Book Review: Red Badge of Courage by Stephen Crane
This is a book review on The Red Badge of Courage y Stephen Crane. It represents the American Civil War from the point of view of an ordinary soldier. It has been named the first modern war novel. In England readers thought that the book was written by a veteran soldier – the text was so believable.
Crane’s realistic war novel The Red Badge of Courage represents the American Civil War from the point of view of an ordinary soldier. It has been named the first modern war novel. In England readers thought that the book was written by a veteran soldier – the text was so believable. Crane rejects this theory by saying that he got his ideas from the football field. The story is set during the American Civil War. Henry Fleming enrolls as a soldier in the Union army. He has dreamed of battles and glory all his life, but his expectations are devastated in his encounter with the enemy when he witnesses the chaos on the battle field and starts to fear that the regiment was leaving him behind. He flees from the battle.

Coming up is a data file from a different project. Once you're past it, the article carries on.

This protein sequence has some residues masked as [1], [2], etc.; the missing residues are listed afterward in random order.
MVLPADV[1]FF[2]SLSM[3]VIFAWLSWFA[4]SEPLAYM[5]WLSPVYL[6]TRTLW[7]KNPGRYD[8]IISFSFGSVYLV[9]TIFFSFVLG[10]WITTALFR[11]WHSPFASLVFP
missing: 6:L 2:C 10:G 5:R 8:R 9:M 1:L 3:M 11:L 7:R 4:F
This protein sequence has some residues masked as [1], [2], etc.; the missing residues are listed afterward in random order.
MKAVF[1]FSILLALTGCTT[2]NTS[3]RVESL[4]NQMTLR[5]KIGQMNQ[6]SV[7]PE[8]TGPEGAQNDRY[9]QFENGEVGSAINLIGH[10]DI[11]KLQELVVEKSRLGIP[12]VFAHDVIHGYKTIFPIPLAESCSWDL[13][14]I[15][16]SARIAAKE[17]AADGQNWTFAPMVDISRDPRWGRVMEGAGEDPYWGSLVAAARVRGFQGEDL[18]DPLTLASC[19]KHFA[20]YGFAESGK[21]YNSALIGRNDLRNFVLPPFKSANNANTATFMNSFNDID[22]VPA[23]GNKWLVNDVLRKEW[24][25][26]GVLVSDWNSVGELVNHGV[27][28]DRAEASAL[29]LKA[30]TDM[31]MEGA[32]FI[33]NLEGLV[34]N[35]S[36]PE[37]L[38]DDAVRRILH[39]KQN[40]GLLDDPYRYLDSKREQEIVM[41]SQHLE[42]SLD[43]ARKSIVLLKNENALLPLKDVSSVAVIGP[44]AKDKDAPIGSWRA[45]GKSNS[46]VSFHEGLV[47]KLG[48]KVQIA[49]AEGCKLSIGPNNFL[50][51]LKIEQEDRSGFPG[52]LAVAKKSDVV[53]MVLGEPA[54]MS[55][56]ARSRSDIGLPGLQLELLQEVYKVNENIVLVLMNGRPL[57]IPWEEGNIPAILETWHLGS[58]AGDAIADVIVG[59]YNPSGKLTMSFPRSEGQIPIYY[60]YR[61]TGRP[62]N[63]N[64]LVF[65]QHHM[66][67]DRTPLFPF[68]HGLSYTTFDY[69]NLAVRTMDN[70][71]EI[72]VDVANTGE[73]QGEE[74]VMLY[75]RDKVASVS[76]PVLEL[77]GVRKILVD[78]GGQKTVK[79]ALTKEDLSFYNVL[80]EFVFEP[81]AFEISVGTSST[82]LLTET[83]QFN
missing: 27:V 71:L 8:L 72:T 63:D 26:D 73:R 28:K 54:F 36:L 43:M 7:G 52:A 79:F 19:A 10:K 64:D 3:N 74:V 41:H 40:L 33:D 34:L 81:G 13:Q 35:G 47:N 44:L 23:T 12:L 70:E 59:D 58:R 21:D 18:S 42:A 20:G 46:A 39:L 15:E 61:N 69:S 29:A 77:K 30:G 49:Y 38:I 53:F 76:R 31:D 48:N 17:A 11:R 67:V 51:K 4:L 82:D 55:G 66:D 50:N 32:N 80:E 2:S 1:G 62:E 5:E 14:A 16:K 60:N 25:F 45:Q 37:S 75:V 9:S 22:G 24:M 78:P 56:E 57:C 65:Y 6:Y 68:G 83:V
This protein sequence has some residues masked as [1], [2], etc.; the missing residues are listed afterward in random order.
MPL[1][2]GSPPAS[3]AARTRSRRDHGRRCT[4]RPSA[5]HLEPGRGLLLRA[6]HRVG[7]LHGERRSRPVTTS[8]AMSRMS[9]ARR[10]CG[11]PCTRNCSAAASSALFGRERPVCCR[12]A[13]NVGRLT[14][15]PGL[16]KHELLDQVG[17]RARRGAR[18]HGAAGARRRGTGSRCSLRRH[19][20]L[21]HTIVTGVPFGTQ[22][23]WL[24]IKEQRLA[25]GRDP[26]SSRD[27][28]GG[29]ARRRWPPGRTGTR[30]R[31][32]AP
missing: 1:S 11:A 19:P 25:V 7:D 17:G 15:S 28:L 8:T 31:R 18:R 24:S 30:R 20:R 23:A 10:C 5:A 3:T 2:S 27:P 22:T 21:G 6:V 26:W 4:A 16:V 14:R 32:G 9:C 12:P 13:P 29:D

“Since he had turned his back upon the fight his fears had been wondrously overblown. Death about to thrust him between the shoulder blades was far more dreadful than death about to smite him between the eyes. When he thought of it later, he conceived the impression that it is better to view the appalling than to be merely within hearing. The noises of the battle were like stones; he believed himself liable to be crushed.” (Crane Chapter 6)
What Crane created was not a usual Civil War story. Crane’s approach was astonishingly unconventional. He wrote about the violence and confusion of the battlefield. While some European novelists, such as Tolstoy and Emile Zola, had written about war in a gritty and toughened way, most war novels by American writers at the time were simply adventure stories or romances. Crane, however, went beyond giving a practical picture of war. He focused on the effects of war on the human mind. Crane himself called the novel a “psychological portrayal of fear.”
The novel’s style is impressionistic, reflecting this subjective approach. Impressionism, a term borrowed from the fine arts, submits to a highly personal way of seeing.
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